For 15 years, Steven Hanes had suffered chronic pain in his right testicle and was hopeful that surgery would end the agony. However, it was a procedure that went gravely wrong for he now faces the likelihood of a lifetime of testosterone treatment while losing his healthy testicle.

Four years after the 2013 incident, which was the first medical malpractice verdict in Pennsylvania in at least 25 years, the jury comprising 11 women and one man, awarded Hanes USD $870,000, including USD $250,000 in punitive damages, according to his attorney, Braden Lepisto.

“The verdict shows that even in counties where there are limited options for medical care, appropriate and competent care still is demanded by the community,” said Lepisto.

“This case, I understand why it kind of went viral just because of what is involved, but the reality is, it's a condition that has affected my client significantly.”

“Although some people may see it as kind of laughing matter initially, the award was completely justified based on the evidence and the toll that it's taken on Steve.”

He said that “to this day, it's still not totally clear” how the mistake occurred in the operating room.

Victim has testicle about half the size of its counterpart

The Mount Union patient had suffered from persistent pain in his right testicle due to its unusually small size compared to the other one. Upon consulting Dr Valley Spencer Long, he was advised to undergo an operation to remove the damaged testicle as an ultrasound showed that the testicle had atrophied, with scarring and damage from a previous injury. However, the 77-year-old urologist, who performed the orchiectomy at J.C. Blair Memorial Hospital in Huntington, had removed the wrong one, instead.

In a postoperative report, Long had written, “At this point it appeared that the left testicle and cord may actually have been removed instead of the right one.”

The negligence prompted Hanes to file a medical malpractice lawsuit against Long and the hospital in 2014.

Hanes had also found out later that the surgery was not extremely necessary, as there were apparently less invasive treatments.

Haines’ lawyer said his client remains in pain, but has a “debilitating fear” of seeking further treatment for his problem and will need long-term hormonal treatment.

“He really is just extremely fearful of trying to get any sort of treatment for it at this point because of what happened,” Lepisto said.

The jury found Long to be “recklessly indifferent” and felt the surgeon could have taken steps to confirm he was operating on the correct testicle.

“The doctor gave an explanation that really made no anatomical or medical sense,” Lepisto said. “He claimed that he removed the testicle that was on the right side of the scrotum and the testicle had a spermatic cord that led to the left side of the body.”

Essentially, he added, the doctor claimed that the testicles had switched sides at some point.

“If he had just tracked that spermatic cord up into the body, which would have told him which side he was on. It's just extremely unlikely because there are structures in the body that prevent the testicles from moving freely from one side to the other. There was just no evidence that those structures had been compromised,” he added.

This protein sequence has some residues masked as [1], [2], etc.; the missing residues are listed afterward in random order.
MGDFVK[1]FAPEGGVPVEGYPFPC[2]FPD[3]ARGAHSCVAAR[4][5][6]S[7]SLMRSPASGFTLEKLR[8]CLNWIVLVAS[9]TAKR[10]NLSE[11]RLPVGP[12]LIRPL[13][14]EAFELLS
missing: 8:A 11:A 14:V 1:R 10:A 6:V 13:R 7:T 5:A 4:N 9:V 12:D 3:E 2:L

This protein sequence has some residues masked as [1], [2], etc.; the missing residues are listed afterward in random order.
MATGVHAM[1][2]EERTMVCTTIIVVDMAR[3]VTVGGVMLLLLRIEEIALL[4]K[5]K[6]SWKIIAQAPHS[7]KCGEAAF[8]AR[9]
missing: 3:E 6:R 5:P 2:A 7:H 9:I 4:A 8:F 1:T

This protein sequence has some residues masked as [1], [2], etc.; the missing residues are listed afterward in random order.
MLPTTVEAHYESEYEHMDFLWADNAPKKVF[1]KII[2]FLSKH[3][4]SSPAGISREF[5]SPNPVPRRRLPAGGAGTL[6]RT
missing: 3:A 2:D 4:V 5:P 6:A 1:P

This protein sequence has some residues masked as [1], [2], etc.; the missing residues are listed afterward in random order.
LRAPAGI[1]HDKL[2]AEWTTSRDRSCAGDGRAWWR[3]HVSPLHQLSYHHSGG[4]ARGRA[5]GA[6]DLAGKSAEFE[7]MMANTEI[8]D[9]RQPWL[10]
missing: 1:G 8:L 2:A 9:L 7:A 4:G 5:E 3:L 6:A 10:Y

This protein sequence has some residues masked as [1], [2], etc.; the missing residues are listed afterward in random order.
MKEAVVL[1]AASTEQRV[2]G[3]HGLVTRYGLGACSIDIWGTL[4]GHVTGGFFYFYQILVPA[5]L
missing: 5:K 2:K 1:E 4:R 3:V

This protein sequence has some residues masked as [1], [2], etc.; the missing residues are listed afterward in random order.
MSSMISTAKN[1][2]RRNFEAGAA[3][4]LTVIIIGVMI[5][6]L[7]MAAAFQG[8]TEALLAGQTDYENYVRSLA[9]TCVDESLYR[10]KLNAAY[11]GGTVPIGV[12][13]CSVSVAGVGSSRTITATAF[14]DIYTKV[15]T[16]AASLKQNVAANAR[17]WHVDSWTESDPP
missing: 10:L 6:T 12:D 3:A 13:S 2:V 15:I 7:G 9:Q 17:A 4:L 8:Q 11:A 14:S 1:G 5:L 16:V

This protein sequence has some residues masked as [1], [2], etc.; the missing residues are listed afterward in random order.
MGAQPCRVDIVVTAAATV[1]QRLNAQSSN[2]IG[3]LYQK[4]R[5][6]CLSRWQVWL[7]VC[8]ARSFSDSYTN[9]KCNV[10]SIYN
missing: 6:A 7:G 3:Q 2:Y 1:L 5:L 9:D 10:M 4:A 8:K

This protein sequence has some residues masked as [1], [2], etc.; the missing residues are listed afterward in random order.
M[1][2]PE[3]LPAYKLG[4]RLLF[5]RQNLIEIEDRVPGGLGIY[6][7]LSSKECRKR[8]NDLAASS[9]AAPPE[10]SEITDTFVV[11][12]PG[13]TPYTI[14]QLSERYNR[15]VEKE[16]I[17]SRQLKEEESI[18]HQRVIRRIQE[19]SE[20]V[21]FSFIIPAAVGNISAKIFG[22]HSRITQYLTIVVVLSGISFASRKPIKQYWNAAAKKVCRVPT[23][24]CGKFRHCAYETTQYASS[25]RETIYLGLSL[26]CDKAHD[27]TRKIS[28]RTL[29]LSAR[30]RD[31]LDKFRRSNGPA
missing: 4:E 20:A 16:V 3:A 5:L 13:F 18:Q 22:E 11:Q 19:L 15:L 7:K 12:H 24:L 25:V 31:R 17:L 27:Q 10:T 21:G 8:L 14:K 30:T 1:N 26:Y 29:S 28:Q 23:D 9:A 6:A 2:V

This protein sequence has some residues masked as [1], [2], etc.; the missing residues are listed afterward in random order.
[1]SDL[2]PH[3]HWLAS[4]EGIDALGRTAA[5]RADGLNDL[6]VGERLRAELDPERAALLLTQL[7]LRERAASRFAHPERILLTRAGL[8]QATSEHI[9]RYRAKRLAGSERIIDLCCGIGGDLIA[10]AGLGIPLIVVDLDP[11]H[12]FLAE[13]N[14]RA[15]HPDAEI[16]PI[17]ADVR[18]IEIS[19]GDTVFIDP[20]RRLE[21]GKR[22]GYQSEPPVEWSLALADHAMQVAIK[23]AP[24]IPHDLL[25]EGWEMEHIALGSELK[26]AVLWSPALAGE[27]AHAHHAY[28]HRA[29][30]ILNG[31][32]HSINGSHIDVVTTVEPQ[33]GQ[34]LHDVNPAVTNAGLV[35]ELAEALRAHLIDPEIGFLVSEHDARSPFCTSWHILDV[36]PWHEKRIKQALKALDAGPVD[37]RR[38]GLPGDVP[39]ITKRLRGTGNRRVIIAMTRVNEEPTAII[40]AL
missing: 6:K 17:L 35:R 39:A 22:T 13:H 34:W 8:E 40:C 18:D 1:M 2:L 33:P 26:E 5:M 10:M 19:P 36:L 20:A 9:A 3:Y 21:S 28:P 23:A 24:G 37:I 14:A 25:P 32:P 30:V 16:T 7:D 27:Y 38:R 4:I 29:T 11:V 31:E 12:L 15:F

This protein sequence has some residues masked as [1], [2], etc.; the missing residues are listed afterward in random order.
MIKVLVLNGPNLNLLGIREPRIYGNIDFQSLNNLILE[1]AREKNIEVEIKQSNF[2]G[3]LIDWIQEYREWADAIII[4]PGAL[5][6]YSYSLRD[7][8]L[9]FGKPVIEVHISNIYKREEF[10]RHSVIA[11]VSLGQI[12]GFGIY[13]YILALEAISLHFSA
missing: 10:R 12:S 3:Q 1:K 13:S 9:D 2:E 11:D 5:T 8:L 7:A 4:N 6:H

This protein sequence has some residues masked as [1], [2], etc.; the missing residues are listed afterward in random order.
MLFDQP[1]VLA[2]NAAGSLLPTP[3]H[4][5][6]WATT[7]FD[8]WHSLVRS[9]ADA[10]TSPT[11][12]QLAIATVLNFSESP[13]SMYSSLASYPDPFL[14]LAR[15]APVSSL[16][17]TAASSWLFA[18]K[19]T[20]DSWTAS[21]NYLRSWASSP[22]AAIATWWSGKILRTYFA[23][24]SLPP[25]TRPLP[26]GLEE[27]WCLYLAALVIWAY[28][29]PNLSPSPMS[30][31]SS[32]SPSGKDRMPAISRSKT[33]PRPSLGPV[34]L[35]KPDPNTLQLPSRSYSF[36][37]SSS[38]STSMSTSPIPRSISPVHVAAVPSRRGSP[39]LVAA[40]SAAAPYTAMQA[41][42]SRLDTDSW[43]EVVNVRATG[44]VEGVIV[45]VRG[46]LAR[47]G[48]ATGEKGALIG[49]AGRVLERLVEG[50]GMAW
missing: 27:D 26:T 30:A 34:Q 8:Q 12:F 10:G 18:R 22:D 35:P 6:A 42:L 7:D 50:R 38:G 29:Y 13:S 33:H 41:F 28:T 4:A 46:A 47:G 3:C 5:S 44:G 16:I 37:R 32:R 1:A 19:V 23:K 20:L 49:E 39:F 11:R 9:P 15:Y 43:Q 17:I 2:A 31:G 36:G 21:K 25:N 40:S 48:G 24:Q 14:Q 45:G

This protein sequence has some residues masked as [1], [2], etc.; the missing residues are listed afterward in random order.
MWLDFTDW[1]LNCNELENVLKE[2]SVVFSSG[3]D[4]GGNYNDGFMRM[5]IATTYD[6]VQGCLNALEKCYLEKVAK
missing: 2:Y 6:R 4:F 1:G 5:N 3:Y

According to a spokeswoman for J.C. Blair Memorial Hospital, Long has ceased working for the hospital. The hospital declined to comment further.

Surgeries on the wrong body parts are extremely rare

Such horrifying mistakes which involved wrong-site surgery occurred in only about 1 in 112,994 cases – according to a 2006 study of nearly three million operations over nearly two decades, supported by the public Agency for Healthcare Research and Quality.

Nevertheless, there were unfortunate patients who fell victims to doctors’ negligence. Past cases involved doctors in Minneapolis who removed a healthy kidney from a man with kidney cancer, and an ophthalmologist who operated on the wrong eye of a 4-year-old boy in Portland.

This has led to a number of measures to prevent such unwarranted mistakes. The non-profit Joint Commission Centre for Transforming Healthcare has recommended, in a 2011 report, marking the incision sites with something consistent (like the surgeon's initials) before the operation to reducing noise and other possible distractions in the operating room.

According to the U.S. Department of Health and Human Services, “few medical errors are as vivid and terrifying as those that involve patients who have undergone surgery on the wrong body part, undergone the incorrect procedure, or had a procedure intended for another patient.

“In the medical community, “wrong-site, wrong-procedure, wrong-patient errors” are known as WSPEs, and they are so egregious and usually preventable that the federal health department deems them “never events” — “errors that should never occur and indicate serious underlying safety problems.” MIMS

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